This is the underlying principle of “Tech4good”, which was prominent at this edition of Vivatech; namely, using technology for the benefit of society.

A recurring theme: meeting users' needs?

There are currently two major factors improving the passenger experience and setting a trend for future mobility. The first is data; a goldmine with the potential to make urban mobility a fluid, seamless, and stress-free experience. A great many startups are offering innovative and high-performance technologies based on the exploitation of data.

Smart Flows promises to increase passenger satisfaction in transport hubs by analyzing data flows, thereby paving the way to better passenger information. Open Capacity is a company that uses machine learning to construct predictive models based on the use of public transport.

Machine learning, artificial intelligence, big data… These constitute the classic domains of digital innovation that have a real capacity to capture, optimize, and utilize freely available data—as well as data provided by users—to make recommendations and improve daily journeys for commuters. Yet some of those uses raise a number of ethical questions about the collection and use of data, as well as the choices that can be made by another form of intelligence; the artificial kind. Here we arrive at the conundrum of autonomous vehicles having to make decisions instead of humans.

Garry Kasparov

Garry Kasparov

Security Ambassador - Avast

AI can be no more ethical than we are as humans. It will inherit our flaws, our mistakes, and our inconsistencies. Complaining that AI would be unethical is a bit like complaining about the image in a mirror.

But improving the travel experience can simply mean listening to clients! Understanding what a user is looking for during a journey, how they are feeling and the different physical and emotional stages they go through, is key to offering them the right service. Alexandre Viros, CEO of OUI.sncf stated that: “Today we know our products much better than our clients. We are working together, through the website but also in our offices, to try to reinvent the client experience.”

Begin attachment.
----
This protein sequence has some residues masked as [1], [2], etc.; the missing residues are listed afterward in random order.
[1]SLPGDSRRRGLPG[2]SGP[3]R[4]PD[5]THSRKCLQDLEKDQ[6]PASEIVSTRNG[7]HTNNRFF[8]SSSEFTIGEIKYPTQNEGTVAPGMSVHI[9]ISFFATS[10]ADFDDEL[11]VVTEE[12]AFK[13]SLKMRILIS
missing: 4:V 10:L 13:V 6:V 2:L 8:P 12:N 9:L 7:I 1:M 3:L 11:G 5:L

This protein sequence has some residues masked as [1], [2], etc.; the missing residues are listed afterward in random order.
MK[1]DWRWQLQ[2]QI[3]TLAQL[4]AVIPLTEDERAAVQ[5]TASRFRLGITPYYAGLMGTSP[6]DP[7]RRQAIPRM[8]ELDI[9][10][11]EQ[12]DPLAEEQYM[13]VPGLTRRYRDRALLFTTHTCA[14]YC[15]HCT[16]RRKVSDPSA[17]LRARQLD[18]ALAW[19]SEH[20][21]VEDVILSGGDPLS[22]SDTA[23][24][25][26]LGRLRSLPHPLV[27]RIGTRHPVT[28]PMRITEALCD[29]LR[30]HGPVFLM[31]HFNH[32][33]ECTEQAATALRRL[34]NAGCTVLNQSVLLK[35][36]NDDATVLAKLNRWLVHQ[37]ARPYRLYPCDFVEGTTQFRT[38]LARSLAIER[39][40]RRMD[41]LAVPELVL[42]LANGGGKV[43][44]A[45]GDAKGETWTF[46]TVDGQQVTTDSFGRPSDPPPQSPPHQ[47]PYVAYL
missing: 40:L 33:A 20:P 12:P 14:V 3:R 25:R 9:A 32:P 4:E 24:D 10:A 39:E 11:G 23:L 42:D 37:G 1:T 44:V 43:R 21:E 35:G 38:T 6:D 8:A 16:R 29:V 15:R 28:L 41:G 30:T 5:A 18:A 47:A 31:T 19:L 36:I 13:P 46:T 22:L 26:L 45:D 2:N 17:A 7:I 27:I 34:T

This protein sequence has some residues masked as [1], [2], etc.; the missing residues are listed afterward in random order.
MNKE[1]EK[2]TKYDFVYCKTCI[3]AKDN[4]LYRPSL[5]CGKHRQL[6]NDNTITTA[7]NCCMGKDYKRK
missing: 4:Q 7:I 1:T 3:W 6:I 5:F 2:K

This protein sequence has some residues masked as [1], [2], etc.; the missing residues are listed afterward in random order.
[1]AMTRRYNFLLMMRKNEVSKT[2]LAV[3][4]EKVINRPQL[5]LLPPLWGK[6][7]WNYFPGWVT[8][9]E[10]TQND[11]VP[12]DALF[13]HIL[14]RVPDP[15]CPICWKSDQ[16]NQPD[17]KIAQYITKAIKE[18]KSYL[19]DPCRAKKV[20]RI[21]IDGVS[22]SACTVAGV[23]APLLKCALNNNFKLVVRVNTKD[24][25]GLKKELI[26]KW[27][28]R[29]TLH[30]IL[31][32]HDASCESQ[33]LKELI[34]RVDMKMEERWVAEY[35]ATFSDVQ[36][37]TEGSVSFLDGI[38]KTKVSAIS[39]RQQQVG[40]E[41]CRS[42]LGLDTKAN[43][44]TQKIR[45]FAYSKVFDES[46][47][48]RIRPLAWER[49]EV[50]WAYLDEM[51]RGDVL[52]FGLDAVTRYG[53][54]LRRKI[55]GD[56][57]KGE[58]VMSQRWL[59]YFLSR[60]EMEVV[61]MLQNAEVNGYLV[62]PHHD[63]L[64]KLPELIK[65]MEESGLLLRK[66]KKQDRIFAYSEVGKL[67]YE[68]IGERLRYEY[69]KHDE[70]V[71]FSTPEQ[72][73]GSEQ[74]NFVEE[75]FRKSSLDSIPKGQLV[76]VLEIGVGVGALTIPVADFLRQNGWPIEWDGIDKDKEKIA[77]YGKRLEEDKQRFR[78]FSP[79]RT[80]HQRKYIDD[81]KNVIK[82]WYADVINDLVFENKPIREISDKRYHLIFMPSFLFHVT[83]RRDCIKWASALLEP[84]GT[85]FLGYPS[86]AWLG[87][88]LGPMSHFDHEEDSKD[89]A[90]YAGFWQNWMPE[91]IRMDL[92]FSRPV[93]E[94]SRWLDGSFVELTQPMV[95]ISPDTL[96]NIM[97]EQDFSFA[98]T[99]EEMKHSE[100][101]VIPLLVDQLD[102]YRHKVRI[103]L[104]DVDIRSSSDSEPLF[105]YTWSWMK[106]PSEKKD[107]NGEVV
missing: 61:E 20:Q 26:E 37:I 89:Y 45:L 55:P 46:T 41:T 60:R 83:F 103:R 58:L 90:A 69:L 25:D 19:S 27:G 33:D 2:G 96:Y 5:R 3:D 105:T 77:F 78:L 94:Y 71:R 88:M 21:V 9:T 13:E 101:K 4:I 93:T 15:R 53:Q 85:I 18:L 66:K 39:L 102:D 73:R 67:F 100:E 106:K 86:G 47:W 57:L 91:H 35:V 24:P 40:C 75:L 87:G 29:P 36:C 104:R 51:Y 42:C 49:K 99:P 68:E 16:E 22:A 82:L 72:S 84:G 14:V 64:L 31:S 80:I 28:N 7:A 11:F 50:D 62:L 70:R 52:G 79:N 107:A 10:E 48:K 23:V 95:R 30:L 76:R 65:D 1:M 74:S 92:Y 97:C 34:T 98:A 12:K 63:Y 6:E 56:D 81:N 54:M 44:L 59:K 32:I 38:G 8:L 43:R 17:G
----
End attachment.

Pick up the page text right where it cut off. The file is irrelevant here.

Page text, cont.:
A close-up look at the main technological trends for the mobility of tomorrow:
  • New services: micro-mobility (the Bolt Nano electric mini-car for car sharing and rental), predictive intelligence for enhanced passenger information, or digitalized and centralized ticketing on a multimodal platform
  • Electric vehicles: a new generation of batteries could appear on the market, the "solid-state" SAFT lithium-ion batteries, as early as 2024
  • Autonomy: autonomous vehicles are still very much on the agenda, including a concept car from Citroen that offers on-board comfort (seats that almost fully recline), and with a range of 800km
  • Air transport (flying taxis): a promise for the next decade; that of freeing up urban space

After shared, connected, electric, and autonomous… what is the next innovation? A 5th revolution in mobility is emerging, that of air transport with “flying cars” and “air taxis”. While urban mobility seems to be really taking off, it should not be forgotten that it supplements the transport services already available to city dwellers. Mobility must be considered as a whole, any new offer must be able to integrate seamlessly into the existing system, particularly public transport.

Focus on some startups

Cosmo Connected offers a connected brake light for cyclists and motorcyclists that clips on to the helmet or directly on to the bike. It responds to the user’s movements and lights up when needed: either braking or turning. It can be configured as a position light or a hazard light, and it can detect accidents and alert relatives or emergency services in less than five minutes.

A tool for comparing taxis, chauffeur-driven cars, and independent drivers to find the best offer on a given route. Karhoo now belongs to Renault and recently announced a partnership with SNCF that will make it available at roughly 100 train stations. The startup will be featured on the OUI.sncf website, so that users can book taxis when purchasing a train ticket!

A service for collecting, processing, and utilizing data in the form of data-visualization for transport hubs (train stations, airports, etc.) The solution is compatible with many types of platform and operating systems and can be adapted to existing networks: Wi-Fi, Bluetooth, 3G/4G, etc.

Analyzing passenger flows allows Smart Flows to do three things:

  • Provide passenger information
  • Reduce operating costs
  • Increase turnover at these hubs by offering recommendations, such as how to optimize the deployment of staff based on passenger traffic

Enabling a world where everyone can fly anywhere, anytime is what this startup promises. And their electric flying taxi has already passed flight tests! With a range of 300km, and capable of flying at 300km/h, their vehicle could be transporting passengers from one city to another within 10 years. And as a fully electric vehicle with 36 motors, it answers to environmental concerns too.